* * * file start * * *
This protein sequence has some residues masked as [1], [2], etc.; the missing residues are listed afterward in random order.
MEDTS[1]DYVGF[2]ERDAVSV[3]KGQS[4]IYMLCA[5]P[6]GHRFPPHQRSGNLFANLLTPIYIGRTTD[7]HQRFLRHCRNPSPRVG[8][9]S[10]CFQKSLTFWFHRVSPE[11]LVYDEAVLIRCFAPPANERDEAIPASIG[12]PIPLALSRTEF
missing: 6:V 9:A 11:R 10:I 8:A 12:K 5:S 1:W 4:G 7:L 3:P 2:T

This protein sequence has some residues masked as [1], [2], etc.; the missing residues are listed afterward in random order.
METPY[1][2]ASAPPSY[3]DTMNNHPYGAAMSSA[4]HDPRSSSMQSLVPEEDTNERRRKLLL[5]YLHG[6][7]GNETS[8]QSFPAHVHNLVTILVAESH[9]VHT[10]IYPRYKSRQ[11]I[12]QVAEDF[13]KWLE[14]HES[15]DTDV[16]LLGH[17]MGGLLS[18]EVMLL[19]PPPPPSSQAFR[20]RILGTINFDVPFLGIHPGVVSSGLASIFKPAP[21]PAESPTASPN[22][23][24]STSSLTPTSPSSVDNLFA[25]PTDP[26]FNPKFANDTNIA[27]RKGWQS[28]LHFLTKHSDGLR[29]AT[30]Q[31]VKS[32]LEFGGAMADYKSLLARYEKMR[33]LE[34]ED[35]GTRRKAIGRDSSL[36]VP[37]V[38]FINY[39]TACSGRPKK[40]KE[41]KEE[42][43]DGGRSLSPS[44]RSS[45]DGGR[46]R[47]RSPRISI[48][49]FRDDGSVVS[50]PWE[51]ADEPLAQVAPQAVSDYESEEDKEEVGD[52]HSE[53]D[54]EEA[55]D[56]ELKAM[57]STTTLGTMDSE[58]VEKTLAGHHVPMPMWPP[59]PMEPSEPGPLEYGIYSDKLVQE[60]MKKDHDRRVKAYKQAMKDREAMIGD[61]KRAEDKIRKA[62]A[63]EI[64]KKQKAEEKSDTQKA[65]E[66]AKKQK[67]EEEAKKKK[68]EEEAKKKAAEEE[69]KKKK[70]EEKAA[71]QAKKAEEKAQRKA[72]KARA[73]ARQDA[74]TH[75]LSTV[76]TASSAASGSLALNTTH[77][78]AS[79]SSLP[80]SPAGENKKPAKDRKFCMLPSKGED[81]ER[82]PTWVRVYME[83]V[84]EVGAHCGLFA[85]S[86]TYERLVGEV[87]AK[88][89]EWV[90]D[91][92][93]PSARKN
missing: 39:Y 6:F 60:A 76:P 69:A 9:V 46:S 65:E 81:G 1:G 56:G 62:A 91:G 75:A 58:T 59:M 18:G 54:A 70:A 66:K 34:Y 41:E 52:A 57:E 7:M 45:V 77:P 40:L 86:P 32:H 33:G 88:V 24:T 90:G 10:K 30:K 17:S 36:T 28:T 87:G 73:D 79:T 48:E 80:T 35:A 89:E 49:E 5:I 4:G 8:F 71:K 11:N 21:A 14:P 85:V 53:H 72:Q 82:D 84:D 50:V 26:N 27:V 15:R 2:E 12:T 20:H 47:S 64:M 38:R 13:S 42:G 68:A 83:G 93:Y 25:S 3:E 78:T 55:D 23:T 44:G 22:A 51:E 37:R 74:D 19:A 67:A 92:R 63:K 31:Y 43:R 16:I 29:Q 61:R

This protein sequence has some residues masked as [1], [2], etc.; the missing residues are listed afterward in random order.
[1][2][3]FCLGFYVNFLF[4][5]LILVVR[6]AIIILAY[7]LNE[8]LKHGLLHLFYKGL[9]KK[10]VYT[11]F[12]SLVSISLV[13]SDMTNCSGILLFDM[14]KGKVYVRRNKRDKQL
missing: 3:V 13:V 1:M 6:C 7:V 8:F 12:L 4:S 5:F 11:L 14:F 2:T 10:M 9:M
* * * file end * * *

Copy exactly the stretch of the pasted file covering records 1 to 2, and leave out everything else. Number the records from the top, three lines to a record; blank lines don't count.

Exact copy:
This protein sequence has some residues masked as [1], [2], etc.; the missing residues are listed afterward in random order.
MEDTS[1]DYVGF[2]ERDAVSV[3]KGQS[4]IYMLCA[5]P[6]GHRFPPHQRSGNLFANLLTPIYIGRTTD[7]HQRFLRHCRNPSPRVG[8][9]S[10]CFQKSLTFWFHRVSPE[11]LVYDEAVLIRCFAPPANERDEAIPASIG[12]PIPLALSRTEF
missing: 6:V 9:A 11:R 10:I 8:A 12:K 5:S 1:W 4:G 7:L 3:P 2:T

This protein sequence has some residues masked as [1], [2], etc.; the missing residues are listed afterward in random order.
METPY[1][2]ASAPPSY[3]DTMNNHPYGAAMSSA[4]HDPRSSSMQSLVPEEDTNERRRKLLL[5]YLHG[6][7]GNETS[8]QSFPAHVHNLVTILVAESH[9]VHT[10]IYPRYKSRQ[11]I[12]QVAEDF[13]KWLE[14]HES[15]DTDV[16]LLGH[17]MGGLLS[18]EVMLL[19]PPPPPSSQAFR[20]RILGTINFDVPFLGIHPGVVSSGLASIFKPAP[21]PAESPTASPN[22][23][24]STSSLTPTSPSSVDNLFA[25]PTDP[26]FNPKFANDTNIA[27]RKGWQS[28]LHFLTKHSDGLR[29]AT[30]Q[31]VKS[32]LEFGGAMADYKSLLARYEKMR[33]LE[34]ED[35]GTRRKAIGRDSSL[36]VP[37]V[38]FINY[39]TACSGRPKK[40]KE[41]KEE[42][43]DGGRSLSPS[44]RSS[45]DGGR[46]R[47]RSPRISI[48][49]FRDDGSVVS[50]PWE[51]ADEPLAQVAPQAVSDYESEEDKEEVGD[52]HSE[53]D[54]EEA[55]D[56]ELKAM[57]STTTLGTMDSE[58]VEKTLAGHHVPMPMWPP[59]PMEPSEPGPLEYGIYSDKLVQE[60]MKKDHDRRVKAYKQAMKDREAMIGD[61]KRAEDKIRKA[62]A[63]EI[64]KKQKAEEKSDTQKA[65]E[66]AKKQK[67]EEEAKKKK[68]EEEAKKKAAEEE[69]KKKK[70]EEKAA[71]QAKKAEEKAQRKA[72]KARA[73]ARQDA[74]TH[75]LSTV[76]TASSAASGSLALNTTH[77][78]AS[79]SSLP[80]SPAGENKKPAKDRKFCMLPSKGED[81]ER[82]PTWVRVYME[83]V[84]EVGAHCGLFA[85]S[86]TYERLVGEV[87]AK[88][89]EWV[90]D[91][92][93]PSARKN
missing: 39:Y 6:F 60:A 76:P 69:A 9:V 46:S 65:E 81:G 1:G 56:G 62:A 91:G 75:A 58:T 59:M 18:G 54:A 70:A 66:K 34:Y 41:E 52:A 57:E 7:M 45:V 77:P 40:L 86:P 32:H 33:G 88:V 24:T 90:G 10:K 30:K 17:S 36:T 28:T 87:G 73:D 79:T 48:E 80:T 35:A 89:E 49:E 5:I 4:G 8:F 71:K 11:N 21:A 14:P 85:V 53:H 72:Q 82:D 84:D 50:V 26:N 27:V 15:R 2:E 12:T 20:H 47:S 64:M 38:R 13:S 42:G 68:A 83:G 93:Y 25:S 3:E 78:T 55:D 23:T 44:G 22:A 51:E 37:R 74:D 19:A 67:A 92:R 63:K 31:Y 43:R 16:I 29:Q 61:R